Geron obtained a worldwide, exclusive license to technology that enables efficient production of chondrocytes from ESCs.
Geron has inked deals to develop human embryonic stem cell-derived chondrocytes for the treatment of cartilage damage and joint disease. The firm entered into a worldwide, exclusive license agreement with the University of Edinburgh covering technology that allows the efficient production of chondrocytes from human embryonic stem cells (ESCs).
The technology was developed in the laboratory of professor Brendon Noble, as part of a research collaboration between Geron and the university. The research was also supported by the UK Stem Cell Foundation, with funding from Scottish Enterprise and the Medical Research Council.
The agreement with the University of Edinburgh gives Geron the right to develop therapeutic applications of the technology. Additionally, it is expected to enhance the company’s program to develop cell-replacement therapies for orthopedic indications such as osteoarthritis.
Geron also established a development collaboration with the University Campus Suffolk (UCS), where professor Noble currently works. The project will be based within the new biotechnology unit at UCS, which has been supported by Suffolk County Council and the East of England Development Agency. UCS will also provide equipment for research. The program will be jointly funded by Geron and UCS, with the firm financing direct costs of development work at UCS.
Preclinical studies conducted by Professor Noble’s group have shown that injection of hESC-derived chondrocytes into damaged cartilage of the knee joint of immunocompetent rats produced well-integrated cartilage. Full repair of the lesion for at least nine months was demonstrated.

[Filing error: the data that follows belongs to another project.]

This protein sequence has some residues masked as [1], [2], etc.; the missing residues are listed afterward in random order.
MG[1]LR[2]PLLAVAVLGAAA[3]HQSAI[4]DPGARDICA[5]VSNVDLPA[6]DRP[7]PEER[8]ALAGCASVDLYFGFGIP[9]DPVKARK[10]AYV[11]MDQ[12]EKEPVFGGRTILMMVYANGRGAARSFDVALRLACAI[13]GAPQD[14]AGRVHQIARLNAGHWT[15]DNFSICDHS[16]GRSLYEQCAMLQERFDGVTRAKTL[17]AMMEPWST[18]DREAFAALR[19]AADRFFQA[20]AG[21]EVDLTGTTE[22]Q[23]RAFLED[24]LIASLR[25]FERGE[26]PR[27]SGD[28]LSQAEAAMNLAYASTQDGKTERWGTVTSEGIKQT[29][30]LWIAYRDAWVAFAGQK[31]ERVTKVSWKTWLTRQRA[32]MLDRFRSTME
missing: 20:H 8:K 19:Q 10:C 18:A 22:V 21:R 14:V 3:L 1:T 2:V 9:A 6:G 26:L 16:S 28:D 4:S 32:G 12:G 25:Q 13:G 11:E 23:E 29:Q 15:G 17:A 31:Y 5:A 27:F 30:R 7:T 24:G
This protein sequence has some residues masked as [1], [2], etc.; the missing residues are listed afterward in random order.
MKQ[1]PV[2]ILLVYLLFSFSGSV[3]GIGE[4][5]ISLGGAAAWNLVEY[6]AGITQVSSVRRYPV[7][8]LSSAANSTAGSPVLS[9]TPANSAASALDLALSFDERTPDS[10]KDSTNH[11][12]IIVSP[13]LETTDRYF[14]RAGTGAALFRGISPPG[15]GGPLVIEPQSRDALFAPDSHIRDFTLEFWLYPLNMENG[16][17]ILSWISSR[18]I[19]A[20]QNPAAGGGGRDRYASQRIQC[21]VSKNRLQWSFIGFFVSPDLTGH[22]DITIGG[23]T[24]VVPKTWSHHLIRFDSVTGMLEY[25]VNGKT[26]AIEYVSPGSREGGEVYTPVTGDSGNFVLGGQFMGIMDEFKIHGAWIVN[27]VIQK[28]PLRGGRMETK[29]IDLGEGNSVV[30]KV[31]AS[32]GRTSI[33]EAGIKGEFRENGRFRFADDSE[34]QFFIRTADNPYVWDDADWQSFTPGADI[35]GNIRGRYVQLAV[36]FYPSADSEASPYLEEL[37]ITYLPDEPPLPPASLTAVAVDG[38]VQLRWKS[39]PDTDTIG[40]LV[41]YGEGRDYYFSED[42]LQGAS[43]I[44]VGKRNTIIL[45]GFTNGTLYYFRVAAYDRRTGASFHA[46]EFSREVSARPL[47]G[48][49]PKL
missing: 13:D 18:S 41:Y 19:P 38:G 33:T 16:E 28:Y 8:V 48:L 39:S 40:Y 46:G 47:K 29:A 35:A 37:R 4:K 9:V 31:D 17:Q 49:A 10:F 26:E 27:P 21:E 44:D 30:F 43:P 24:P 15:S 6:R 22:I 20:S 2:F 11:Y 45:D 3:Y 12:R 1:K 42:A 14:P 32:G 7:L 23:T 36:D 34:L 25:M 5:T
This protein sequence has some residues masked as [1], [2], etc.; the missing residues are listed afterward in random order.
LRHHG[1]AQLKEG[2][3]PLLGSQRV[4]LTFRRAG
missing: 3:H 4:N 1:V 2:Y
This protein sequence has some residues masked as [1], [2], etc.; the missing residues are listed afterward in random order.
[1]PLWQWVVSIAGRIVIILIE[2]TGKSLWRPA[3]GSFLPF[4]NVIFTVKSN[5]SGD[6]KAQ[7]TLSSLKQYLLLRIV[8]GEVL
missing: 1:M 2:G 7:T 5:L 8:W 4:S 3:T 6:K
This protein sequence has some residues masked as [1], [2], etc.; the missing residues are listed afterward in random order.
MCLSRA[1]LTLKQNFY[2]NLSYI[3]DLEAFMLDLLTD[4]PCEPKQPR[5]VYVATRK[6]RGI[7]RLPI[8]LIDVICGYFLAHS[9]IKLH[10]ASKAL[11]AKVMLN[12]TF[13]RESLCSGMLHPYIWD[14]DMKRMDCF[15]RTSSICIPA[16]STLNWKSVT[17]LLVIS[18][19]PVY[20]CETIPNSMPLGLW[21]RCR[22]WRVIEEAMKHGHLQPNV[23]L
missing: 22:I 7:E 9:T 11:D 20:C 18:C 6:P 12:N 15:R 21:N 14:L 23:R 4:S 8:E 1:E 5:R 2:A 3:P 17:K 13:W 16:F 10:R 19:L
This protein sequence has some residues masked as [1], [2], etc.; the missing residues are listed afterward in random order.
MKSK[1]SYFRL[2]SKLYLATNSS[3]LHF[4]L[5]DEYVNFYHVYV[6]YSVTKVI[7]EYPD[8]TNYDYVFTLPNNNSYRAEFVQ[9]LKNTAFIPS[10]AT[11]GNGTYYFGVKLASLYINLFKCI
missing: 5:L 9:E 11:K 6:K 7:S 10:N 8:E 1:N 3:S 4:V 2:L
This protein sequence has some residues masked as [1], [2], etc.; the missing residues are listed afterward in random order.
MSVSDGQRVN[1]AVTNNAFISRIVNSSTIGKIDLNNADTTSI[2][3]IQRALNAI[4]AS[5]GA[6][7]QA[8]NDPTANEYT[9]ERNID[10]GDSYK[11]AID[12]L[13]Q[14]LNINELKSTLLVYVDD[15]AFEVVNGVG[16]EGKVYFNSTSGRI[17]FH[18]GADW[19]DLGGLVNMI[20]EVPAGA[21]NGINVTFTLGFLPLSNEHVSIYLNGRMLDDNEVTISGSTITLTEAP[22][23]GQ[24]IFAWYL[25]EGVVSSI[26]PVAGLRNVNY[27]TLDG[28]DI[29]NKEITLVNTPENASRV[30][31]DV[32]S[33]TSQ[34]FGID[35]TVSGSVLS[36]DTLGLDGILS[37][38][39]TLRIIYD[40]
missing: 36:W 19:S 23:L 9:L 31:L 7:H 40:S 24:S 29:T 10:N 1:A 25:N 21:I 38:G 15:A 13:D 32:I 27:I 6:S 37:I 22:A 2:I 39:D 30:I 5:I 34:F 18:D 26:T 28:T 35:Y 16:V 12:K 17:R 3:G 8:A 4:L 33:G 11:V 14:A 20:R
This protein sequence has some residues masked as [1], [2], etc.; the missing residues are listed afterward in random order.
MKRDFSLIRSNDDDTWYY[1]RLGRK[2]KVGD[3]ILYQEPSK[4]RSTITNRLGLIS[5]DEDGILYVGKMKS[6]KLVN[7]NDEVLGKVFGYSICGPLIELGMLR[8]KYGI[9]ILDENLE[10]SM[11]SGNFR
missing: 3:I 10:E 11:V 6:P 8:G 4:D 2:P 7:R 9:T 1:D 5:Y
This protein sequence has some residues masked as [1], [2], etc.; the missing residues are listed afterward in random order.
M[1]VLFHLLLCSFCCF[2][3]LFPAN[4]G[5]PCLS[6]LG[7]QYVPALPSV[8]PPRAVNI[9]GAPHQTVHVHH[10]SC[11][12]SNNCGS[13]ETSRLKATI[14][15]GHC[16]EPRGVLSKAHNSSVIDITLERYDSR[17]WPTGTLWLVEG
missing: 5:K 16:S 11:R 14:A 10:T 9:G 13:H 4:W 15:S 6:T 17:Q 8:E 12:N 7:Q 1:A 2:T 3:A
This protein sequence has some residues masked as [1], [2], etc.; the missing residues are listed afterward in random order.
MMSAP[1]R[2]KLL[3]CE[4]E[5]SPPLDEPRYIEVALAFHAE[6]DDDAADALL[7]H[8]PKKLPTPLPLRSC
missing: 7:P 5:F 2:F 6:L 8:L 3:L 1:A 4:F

“The research in the U.K. has demonstrated that hESC-derived chondrocytes can generate cartilage that appears virtually indistinguishable from host tissue within months after implantation in damaged tissue in a rodent model,” reports Jane S. Lebkowski, Geron’s senior vp and CSO, regenerative medicine. “Current studies are being conducted in a large animal model to assess cartilage repair and function in a model resembling cartilage damage in the human knee. The next phase of the program will involve development of scaled manufacturing of the chondrocytes to support preclinical studies and eventual clinical testing.”
Geron is developing ESC-based therapeutics for cancer and chronic degenerative diseases including spinal cord injury, heart failure, and diabetes. Its lead candidate, GRNOPC1, recently gained approval from the FDA to move into Phase I testing, making the company the first to conduct clinical investigations of an ESC treatment.
GRNOPC1, an hESC-derived oligodendrocyte progenitor cell therapy, is being evaluated in patients with scale grade A subacute thoracic spinal cord injuries. Secondary endpoints will assess efficacy of the treatment in terms of improved neuromuscular control or sensation in the trunk or lower extremities.